Email is very well-implemented in the Droid. I was already a Gmail and Google calendar user before getting my Droid, and the level of integration is amazing, thanks to the Google Android OS. But any Android phone will also handle most other popular webmail, like hotmail, and also can sync with Microsoft Outlook and similar programs.
The Droid's call quality is good, and the speakerphone is loud and clear enough to be useful in most places. I get slightly better reception with the Droid than with my previous Verizon phones, especially in places with poor network coverage.
The Droid's built-in Facebook app is good, but is not as full-featured as the iPhone's FB app, which has been around longer and had more time to be improved. Yet, the Droid's FB app is as good as or better than FB access I've seen on most smartphones, including Blackberry and especially the new Samsung Rogue.
One extremely cool thing is you can easily import the contact info from all your Facebook friends into the Droid's contact manager, including their profile photo, email, phone, birthday, etc. Then, from your contact list, you can tap on any of their names and with one touch either call, email, or jump to their FB page. This is very well-implemented and easy to use, and makes the Droid's contact manager highly useful.
The Droid has pretty good voice recognition. I can tap the microphone icon in the upper right corner of the screen and say "Starbucks" and the Droid will show a list of the nearest Starbucks - and then I can pick one and either touch the phone number and Droid will call it, or I can touch the address and Droid will show its location on a map and give me driving directions.
Droid like all Android phones has Google maps built in, including satellite view, and Droid can give you directions (from your current location or any location) just like Google maps on a computer.
What's more, Droid has built-in GPS functionality and can give spoken directions, just like a Garmin GPS. I tried it and it works pretty well.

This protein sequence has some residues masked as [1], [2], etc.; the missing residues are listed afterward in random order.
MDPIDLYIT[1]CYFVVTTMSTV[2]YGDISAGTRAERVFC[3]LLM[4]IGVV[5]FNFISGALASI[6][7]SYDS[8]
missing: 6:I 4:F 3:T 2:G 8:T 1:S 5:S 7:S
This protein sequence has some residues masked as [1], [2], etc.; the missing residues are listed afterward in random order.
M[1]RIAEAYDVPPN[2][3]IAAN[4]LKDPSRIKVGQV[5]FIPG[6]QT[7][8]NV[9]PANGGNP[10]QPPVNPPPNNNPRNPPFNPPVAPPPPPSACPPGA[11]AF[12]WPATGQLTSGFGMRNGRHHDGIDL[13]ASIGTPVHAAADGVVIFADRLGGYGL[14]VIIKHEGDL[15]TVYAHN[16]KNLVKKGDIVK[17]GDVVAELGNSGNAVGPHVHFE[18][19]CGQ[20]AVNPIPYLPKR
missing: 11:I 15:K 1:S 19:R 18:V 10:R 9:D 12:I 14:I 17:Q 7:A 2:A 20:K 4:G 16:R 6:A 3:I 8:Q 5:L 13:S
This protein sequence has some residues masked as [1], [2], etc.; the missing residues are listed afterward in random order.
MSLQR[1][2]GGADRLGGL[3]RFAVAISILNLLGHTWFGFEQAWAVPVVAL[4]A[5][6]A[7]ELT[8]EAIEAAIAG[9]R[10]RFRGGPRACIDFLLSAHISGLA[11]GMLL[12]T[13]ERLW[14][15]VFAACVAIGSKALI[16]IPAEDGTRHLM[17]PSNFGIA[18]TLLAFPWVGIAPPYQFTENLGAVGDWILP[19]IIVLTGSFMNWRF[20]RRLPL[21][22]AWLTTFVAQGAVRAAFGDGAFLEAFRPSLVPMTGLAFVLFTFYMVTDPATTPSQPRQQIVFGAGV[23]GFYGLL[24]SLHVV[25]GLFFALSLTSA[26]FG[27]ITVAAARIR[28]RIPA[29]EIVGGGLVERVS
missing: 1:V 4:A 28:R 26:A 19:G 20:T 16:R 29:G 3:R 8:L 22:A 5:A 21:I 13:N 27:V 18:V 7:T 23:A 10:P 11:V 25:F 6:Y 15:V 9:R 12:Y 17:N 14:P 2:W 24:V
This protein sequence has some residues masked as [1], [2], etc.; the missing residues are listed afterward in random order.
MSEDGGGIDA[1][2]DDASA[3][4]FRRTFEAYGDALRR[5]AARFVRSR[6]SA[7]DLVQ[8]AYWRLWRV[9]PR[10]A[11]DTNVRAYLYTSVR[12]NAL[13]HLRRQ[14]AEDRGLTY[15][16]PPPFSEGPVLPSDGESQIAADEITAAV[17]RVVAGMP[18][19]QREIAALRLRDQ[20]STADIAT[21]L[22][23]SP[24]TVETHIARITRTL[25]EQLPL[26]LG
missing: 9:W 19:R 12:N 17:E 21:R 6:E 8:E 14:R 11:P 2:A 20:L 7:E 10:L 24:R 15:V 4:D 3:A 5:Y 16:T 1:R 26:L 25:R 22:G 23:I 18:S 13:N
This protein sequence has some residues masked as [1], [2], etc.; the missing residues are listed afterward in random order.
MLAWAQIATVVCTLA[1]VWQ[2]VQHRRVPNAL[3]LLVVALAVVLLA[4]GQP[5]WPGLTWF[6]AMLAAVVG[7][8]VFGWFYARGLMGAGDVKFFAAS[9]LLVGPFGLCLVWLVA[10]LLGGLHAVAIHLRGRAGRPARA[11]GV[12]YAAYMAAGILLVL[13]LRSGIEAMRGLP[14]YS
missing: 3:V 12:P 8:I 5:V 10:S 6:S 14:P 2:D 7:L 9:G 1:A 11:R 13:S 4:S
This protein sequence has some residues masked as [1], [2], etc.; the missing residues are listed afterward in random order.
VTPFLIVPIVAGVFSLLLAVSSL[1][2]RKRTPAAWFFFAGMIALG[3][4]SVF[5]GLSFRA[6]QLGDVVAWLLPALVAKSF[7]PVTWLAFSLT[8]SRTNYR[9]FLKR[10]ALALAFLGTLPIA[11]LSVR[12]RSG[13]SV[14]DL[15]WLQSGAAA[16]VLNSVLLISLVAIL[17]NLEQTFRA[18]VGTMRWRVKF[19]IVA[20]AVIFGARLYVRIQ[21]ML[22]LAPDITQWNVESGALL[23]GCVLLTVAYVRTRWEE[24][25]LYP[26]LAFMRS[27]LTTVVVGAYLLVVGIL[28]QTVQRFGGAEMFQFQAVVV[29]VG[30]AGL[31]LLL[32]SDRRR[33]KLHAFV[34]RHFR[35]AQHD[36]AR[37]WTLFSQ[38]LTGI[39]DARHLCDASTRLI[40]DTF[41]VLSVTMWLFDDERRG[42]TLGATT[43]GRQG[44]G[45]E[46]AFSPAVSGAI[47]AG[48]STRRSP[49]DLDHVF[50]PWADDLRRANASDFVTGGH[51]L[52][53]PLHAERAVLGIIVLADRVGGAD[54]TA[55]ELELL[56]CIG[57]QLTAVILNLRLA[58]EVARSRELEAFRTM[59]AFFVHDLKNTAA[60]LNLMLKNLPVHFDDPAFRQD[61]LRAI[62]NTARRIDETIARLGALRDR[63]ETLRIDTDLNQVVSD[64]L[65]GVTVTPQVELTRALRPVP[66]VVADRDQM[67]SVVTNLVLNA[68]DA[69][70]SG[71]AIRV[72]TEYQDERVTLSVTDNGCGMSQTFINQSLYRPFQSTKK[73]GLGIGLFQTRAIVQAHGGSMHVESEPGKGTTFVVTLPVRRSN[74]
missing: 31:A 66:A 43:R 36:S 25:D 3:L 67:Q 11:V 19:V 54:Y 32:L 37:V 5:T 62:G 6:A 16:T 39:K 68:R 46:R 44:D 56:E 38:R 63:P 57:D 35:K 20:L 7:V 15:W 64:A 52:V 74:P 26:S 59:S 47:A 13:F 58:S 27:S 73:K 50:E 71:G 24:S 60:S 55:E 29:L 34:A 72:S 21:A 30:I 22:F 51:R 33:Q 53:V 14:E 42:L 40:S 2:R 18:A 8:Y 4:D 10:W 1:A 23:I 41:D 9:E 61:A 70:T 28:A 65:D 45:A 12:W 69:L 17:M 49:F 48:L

Loading music and photos onto the Droid is as easy as dragging and dropping files from your computer to a thumb drive. Droid's music player is not as refined as iPod/iPhone, but it is easy to use and works great. If you have an iPod, you probably have lots of music tracks in AAC format. The Droid will play them no problem, as long as they don't have DRM copy protection (and most don't nowadays). The Droid also plays MP3 and other formats.
The Droid has the standard 3.5" headphone jack so you can use it with any earphones, unlike some phones that have a non-standard jack. To judge the sound quality, I listened to the same track on the Droid and on an iPhone. Using $100+ headphones, the sound quality was better on the iPhone, but the difference was harder to notice with cheaper earphones or through my car stereo. Yet, the Droid's sound quality is as good or better than other music-playing wireless phones, and I've tried quite a few.
I have not yet loaded videos on the Droid. But I have watched streaming video, and it is very smooth, studder-free, and looks really great, best I've ever seen on any phone, including the iPhone and iPod touch.
The Droid comes with a 16GB microSD card. These normally go for 40 to 50 bucks at least, so I'm really grateful that Verizon and Motorola included it with the phone. It can hold a ton of music, video, and photos. For comparison, the highest-capacity iPod Nano also has 16gb of storage.
Plus, the Droid has internal memory for apps and its own operating system, so your phone will still work in the unlikely event the SD card ever fails. (My Droid worked fine even though the Verizon store guy didn't insert the SD card correctly when he set up my phone and the phone didn't recognize it. I reinserted it later and all was fine.)
The Droid's interface and OS (Android) is not quite as polished as the iPhone's. But it is still excellent, VERY easy to learn, and very easy to navigate around and use. Like most phones, the Droid is highly customizable (ringtones, wallpapers, placement of your favorite widgets and icons on your home screens), and the Android OS makes it super easy to do so.
The Droid has one-touch access to the Android app market, which has 10,000 apps so far. I've downloaded a couple dozen. There are lots of good ones, but overall the Android app market lags the iTunes app store in selection and quality, and specific apps available for both platforms tend to be a little better on the iPhone/iPod touch than on Android.
However, the Android app market is much younger than iTunes app store and is growing very quickly. Until the Droid, there were only a few phones running Android. That number will at least double over the next few months, and the number of people who use phones running Android will more than double, according to industry projections, because of the increasing quality and selection of Android phones on most major carriers. All this will fuel even more rapid growth in the Android app market. But even in its present state, you can find a lot of really useful and fun apps for the Droid, many of which are free.